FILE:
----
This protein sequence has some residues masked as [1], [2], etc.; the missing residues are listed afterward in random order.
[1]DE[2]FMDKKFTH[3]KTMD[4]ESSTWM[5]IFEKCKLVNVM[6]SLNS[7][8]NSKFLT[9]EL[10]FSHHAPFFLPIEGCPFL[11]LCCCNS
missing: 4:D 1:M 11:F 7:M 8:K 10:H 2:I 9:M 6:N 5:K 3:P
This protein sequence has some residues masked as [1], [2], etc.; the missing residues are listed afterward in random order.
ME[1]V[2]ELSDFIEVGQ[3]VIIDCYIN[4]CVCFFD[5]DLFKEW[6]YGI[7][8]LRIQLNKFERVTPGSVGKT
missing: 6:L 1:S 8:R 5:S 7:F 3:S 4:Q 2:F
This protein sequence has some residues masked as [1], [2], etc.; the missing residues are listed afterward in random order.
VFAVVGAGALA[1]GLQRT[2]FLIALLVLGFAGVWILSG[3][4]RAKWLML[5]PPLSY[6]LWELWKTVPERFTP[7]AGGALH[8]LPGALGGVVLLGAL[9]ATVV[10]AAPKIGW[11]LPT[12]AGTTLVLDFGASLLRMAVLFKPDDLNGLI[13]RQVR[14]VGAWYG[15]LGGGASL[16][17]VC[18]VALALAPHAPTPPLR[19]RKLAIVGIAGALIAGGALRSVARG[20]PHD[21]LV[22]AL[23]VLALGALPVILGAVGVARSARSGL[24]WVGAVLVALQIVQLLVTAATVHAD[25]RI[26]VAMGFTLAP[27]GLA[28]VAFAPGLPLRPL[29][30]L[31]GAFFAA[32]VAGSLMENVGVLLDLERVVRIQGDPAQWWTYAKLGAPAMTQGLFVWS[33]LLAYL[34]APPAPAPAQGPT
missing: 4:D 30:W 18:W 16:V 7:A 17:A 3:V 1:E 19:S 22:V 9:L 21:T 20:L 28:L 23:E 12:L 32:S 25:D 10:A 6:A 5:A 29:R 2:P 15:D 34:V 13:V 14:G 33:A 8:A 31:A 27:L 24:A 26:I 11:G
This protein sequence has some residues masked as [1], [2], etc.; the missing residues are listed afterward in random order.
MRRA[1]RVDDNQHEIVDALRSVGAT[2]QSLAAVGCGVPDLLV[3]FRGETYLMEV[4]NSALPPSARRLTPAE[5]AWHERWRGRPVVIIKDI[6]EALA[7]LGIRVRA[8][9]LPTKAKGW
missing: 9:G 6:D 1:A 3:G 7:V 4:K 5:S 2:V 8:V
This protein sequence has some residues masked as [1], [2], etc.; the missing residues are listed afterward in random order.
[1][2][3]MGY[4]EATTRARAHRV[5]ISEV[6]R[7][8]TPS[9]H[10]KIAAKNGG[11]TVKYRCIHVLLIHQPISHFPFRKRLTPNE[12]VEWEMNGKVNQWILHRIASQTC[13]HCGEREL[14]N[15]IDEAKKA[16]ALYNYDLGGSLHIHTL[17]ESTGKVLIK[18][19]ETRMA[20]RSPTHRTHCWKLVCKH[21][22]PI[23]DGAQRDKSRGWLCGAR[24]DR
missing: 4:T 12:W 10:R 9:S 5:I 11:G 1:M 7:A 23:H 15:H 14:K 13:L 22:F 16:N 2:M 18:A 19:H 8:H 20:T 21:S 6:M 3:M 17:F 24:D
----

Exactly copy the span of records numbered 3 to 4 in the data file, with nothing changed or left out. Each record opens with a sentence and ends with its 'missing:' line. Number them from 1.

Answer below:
This protein sequence has some residues masked as [1], [2], etc.; the missing residues are listed afterward in random order.
VFAVVGAGALA[1]GLQRT[2]FLIALLVLGFAGVWILSG[3][4]RAKWLML[5]PPLSY[6]LWELWKTVPERFTP[7]AGGALH[8]LPGALGGVVLLGAL[9]ATVV[10]AAPKIGW[11]LPT[12]AGTTLVLDFGASLLRMAVLFKPDDLNGLI[13]RQVR[14]VGAWYG[15]LGGGASL[16][17]VC[18]VALALAPHAPTPPLR[19]RKLAIVGIAGALIAGGALRSVARG[20]PHD[21]LV[22]AL[23]VLALGALPVILGAVGVARSARSGL[24]WVGAVLVALQIVQLLVTAATVHAD[25]RI[26]VAMGFTLAP[27]GLA[28]VAFAPGLPLRPL[29][30]L[31]GAFFAA[32]VAGSLMENVGVLLDLERVVRIQGDPAQWWTYAKLGAPAMTQGLFVWS[33]LLAYL[34]APPAPAPAQGPT
missing: 4:D 30:W 18:W 16:V 7:A 17:A 3:V 1:E 19:S 22:V 9:L 21:T 20:L 28:L 23:E 12:L 32:S 25:D 10:A 6:A 5:A 29:R 2:P 15:D 34:V 13:V 14:G 33:A 8:A 31:A 27:L 24:A 26:I 11:G
This protein sequence has some residues masked as [1], [2], etc.; the missing residues are listed afterward in random order.
MRRA[1]RVDDNQHEIVDALRSVGAT[2]QSLAAVGCGVPDLLV[3]FRGETYLMEV[4]NSALPPSARRLTPAE[5]AWHERWRGRPVVIIKDI[6]EALA[7]LGIRVRA[8][9]LPTKAKGW
missing: 9:G 6:D 1:A 3:G 7:V 4:K 5:S 2:V 8:V